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Solitary confinement on ISS

Discussion in 'Science & Technology' started by Bald Eagle, May 13, 2013.

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  1. Bald Eagle

    Bald Eagle New Member

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    Has anybody really given deep thought to the series of crews who are sent constantly to the International Space Station - ISS - for a duty spell of 6 months ? Probably not. The glossy image of unique adventure and excitement overshadows the prospect of being shut up in a metal capsule for 189 days with no outside help, dominates the public mind.

    Every single day is the same as the next for 6 solid months. it is essentially a scientifically decorated tiny living room, kitchen and toilet. Every second being weightless and eating a boring assortment of vacuum packed food with some difficulty, where every spec of debris floats around the cabin and poses a failure hazard. They cannot allow bits and pieces however small to float around indiscriminately.The usual daily tasks of hygiene, washing, personal toiletries and housekeeping are not exactly simple or private.

    No Doctors, Surgeons or other medical aid if one is taken ill, no repair man available if things go wrong, no walkies and no shopping expeditions. In fact no nothing. The view outside never changes, it is the same every single day and night.

    This entire period is a monumental challenge to personal sanity and a number of these astronauts have been in space for a year or more.

    To me, it is a massive threat to mental stability and a rather optimistic challenge to maintaining good health over the entire mission period. The threat of sudden death from a variety of causes is a constant factor and of course the possibility of never returning to Earth and being marooned in space for all eternity, is a very real prospect. The only taxi service to and from the ISS is currently an exclusive facility provided only by the Russians. America opted out with their discontinuation of the Space Shuttle.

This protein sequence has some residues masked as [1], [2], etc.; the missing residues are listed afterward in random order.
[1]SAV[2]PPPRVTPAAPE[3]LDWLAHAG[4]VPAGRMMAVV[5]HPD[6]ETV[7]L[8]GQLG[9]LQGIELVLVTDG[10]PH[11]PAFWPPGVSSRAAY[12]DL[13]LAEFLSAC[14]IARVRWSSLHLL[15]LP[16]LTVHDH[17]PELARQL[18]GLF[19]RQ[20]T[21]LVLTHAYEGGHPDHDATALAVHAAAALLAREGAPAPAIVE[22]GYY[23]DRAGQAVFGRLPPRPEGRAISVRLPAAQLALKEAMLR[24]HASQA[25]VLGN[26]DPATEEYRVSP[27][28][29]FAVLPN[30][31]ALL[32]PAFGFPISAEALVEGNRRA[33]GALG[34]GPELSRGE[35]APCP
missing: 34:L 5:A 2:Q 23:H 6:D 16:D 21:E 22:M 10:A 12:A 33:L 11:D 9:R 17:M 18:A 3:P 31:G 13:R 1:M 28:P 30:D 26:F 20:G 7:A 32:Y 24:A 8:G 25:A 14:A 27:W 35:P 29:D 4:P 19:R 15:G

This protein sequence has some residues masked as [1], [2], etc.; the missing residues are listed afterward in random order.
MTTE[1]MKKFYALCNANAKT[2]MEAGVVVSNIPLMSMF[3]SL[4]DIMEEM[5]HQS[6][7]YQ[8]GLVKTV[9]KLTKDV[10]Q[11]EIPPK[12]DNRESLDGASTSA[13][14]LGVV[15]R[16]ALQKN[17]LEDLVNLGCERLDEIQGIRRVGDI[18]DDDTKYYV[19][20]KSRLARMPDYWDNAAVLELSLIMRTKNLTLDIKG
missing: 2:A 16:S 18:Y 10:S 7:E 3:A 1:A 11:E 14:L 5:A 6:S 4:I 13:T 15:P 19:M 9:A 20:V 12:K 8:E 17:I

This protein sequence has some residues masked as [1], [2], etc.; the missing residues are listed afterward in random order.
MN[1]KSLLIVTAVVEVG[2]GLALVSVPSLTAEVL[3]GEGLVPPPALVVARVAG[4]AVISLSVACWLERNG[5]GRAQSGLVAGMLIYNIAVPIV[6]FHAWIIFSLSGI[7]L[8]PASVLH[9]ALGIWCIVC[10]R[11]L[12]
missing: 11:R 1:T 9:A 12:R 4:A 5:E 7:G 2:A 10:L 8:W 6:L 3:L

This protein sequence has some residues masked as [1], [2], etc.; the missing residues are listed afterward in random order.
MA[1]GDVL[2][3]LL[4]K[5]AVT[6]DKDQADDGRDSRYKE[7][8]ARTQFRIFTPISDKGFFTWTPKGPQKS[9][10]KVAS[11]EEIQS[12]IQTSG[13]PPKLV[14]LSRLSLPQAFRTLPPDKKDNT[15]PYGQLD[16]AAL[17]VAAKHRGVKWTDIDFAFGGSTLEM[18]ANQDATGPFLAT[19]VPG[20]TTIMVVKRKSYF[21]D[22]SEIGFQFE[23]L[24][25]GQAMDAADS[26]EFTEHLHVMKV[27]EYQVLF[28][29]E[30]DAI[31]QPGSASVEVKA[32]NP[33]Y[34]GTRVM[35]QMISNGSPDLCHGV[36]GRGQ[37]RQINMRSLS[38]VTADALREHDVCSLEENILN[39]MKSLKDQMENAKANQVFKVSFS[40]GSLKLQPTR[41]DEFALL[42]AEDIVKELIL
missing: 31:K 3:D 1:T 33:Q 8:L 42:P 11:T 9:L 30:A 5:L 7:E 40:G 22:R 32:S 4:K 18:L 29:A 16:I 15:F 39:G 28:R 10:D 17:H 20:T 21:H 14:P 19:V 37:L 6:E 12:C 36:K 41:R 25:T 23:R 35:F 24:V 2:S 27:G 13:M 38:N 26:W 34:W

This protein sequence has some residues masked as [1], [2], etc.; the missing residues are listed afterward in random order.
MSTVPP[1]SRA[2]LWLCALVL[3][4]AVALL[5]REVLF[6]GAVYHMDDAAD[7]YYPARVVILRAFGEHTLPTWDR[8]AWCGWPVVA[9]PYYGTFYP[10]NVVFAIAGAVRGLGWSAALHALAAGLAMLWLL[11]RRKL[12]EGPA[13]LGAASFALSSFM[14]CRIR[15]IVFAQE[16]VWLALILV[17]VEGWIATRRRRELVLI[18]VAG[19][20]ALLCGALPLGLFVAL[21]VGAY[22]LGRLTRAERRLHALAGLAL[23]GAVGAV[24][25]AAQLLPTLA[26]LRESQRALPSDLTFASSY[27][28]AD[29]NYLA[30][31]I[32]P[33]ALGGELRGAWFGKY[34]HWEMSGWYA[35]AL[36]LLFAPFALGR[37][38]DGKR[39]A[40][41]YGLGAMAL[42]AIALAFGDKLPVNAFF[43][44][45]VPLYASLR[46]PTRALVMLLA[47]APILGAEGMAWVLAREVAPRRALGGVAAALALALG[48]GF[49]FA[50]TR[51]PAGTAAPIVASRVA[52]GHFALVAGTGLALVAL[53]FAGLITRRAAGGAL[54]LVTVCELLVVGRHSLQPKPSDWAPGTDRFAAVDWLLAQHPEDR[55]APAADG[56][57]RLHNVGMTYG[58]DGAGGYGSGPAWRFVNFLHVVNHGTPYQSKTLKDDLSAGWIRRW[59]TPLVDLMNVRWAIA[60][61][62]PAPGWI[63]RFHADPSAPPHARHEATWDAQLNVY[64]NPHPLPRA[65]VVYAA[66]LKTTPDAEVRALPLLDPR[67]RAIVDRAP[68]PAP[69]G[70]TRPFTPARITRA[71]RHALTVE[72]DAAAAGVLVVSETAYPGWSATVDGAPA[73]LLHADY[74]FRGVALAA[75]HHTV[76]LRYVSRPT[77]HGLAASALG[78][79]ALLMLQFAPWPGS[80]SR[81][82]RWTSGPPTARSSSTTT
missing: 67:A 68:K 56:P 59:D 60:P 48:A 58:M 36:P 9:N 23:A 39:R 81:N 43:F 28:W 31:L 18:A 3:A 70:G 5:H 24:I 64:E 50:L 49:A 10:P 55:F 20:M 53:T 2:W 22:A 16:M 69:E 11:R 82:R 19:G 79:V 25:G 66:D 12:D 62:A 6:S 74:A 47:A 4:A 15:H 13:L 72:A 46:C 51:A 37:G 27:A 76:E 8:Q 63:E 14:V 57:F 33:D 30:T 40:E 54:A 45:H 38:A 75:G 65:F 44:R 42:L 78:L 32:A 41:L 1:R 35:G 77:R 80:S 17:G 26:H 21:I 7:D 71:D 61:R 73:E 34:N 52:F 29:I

It matters little how much these people are trained, when in space training is simply a vital survival skill, that is all. The rest is back to GOOD LUCK.

    Comments please - not about my post, but about the orbital situation of sheer endurance these astronauts have to sustain, constantly for periods of 6 months or more.
     
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  2. the54thvoid

    the54thvoid

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    Hi Bald Eagle. There's a bona fide Science Forum here you can use for these posts - this topic is better than a lot of the pseudo science nonsense that finds its way in!

    http://www.techpowerup.com/forums/forumdisplay.php?f=77

    It must be very mentally taxing and I imagine there is an unthinkable battery of psychological profiling that goes on prior to the mission selection. It also makes me think of the proposed Dutch(?) private mission to send a couple to Mars. That's a one way trip :eek:

    The frontiers of space appear to be more than lonely, the great future pioneers will also be martyrs.
     
  3. jboydgolfer

    jboydgolfer

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    I cannot speak from experience on the "in space" portion, but as for the Isolation I CAN. I've spent almost 5 months in "segregation", however with daily food being pushed through a slot in a door. So NOT as bad as SPace. The closest I have experienced was spending 8 1/2 months in a house that was secluded in the woods, By myself, with ABSOLUTELY no contact of any kind, or ever leaving the property, e.g. no store, or whatever. No phone, or TV, only ME, MY thoughts, and the Darkness.